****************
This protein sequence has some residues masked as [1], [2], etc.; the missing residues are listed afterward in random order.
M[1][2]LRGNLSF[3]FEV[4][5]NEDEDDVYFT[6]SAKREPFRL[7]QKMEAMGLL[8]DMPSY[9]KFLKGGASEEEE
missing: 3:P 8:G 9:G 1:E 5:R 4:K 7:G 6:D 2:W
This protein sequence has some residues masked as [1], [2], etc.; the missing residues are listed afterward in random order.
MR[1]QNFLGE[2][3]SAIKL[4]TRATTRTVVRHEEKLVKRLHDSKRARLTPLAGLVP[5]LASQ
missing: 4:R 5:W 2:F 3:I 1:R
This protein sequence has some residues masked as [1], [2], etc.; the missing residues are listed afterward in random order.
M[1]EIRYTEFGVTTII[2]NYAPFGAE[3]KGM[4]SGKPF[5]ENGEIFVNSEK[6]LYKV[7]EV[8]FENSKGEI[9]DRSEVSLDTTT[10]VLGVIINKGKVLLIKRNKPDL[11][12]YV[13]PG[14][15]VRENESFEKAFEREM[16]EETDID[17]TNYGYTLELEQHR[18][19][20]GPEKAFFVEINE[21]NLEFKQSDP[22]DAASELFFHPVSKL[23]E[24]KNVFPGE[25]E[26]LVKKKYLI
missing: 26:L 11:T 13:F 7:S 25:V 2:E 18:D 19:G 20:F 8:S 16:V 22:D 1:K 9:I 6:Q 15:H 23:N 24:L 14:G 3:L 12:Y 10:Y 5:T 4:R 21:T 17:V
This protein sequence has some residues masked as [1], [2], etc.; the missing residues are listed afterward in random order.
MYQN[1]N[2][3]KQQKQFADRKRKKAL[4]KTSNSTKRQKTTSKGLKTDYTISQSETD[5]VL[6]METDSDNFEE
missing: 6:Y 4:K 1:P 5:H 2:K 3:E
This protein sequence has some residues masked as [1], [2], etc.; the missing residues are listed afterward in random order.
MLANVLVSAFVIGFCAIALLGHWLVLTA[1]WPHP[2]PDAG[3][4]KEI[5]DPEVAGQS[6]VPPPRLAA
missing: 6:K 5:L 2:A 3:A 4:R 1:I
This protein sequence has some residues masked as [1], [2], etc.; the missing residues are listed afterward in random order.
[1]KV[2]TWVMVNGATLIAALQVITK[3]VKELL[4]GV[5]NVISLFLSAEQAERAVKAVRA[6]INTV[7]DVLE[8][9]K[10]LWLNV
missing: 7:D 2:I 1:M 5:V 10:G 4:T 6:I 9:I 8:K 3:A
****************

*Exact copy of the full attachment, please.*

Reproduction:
This protein sequence has some residues masked as [1], [2], etc.; the missing residues are listed afterward in random order.
M[1][2]LRGNLSF[3]FEV[4][5]NEDEDDVYFT[6]SAKREPFRL[7]QKMEAMGLL[8]DMPSY[9]KFLKGGASEEEE
missing: 3:P 8:G 9:G 1:E 5:R 4:K 7:G 6:D 2:W
This protein sequence has some residues masked as [1], [2], etc.; the missing residues are listed afterward in random order.
MR[1]QNFLGE[2][3]SAIKL[4]TRATTRTVVRHEEKLVKRLHDSKRARLTPLAGLVP[5]LASQ
missing: 4:R 5:W 2:F 3:I 1:R
This protein sequence has some residues masked as [1], [2], etc.; the missing residues are listed afterward in random order.
M[1]EIRYTEFGVTTII[2]NYAPFGAE[3]KGM[4]SGKPF[5]ENGEIFVNSEK[6]LYKV[7]EV[8]FENSKGEI[9]DRSEVSLDTTT[10]VLGVIINKGKVLLIKRNKPDL[11][12]YV[13]PG[14][15]VRENESFEKAFEREM[16]EETDID[17]TNYGYTLELEQHR[18][19][20]GPEKAFFVEINE[21]NLEFKQSDP[22]DAASELFFHPVSKL[23]E[24]KNVFPGE[25]E[26]LVKKKYLI
missing: 26:L 11:T 13:F 7:S 25:V 2:E 18:D 19:G 20:F 8:S 16:V 22:D 1:K 9:I 6:Q 15:H 23:N 24:L 14:G 3:L 12:Y 10:Y 5:T 4:R 21:T 17:V
This protein sequence has some residues masked as [1], [2], etc.; the missing residues are listed afterward in random order.
MYQN[1]N[2][3]KQQKQFADRKRKKAL[4]KTSNSTKRQKTTSKGLKTDYTISQSETD[5]VL[6]METDSDNFEE
missing: 6:Y 4:K 1:P 5:H 2:K 3:E
This protein sequence has some residues masked as [1], [2], etc.; the missing residues are listed afterward in random order.
MLANVLVSAFVIGFCAIALLGHWLVLTA[1]WPHP[2]PDAG[3][4]KEI[5]DPEVAGQS[6]VPPPRLAA
missing: 6:K 5:L 2:A 3:A 4:R 1:I
This protein sequence has some residues masked as [1], [2], etc.; the missing residues are listed afterward in random order.
[1]KV[2]TWVMVNGATLIAALQVITK[3]VKELL[4]GV[5]NVISLFLSAEQAERAVKAVRA[6]INTV[7]DVLE[8][9]K[10]LWLNV
missing: 7:D 2:I 1:M 5:V 10:G 4:T 6:I 9:I 8:K 3:A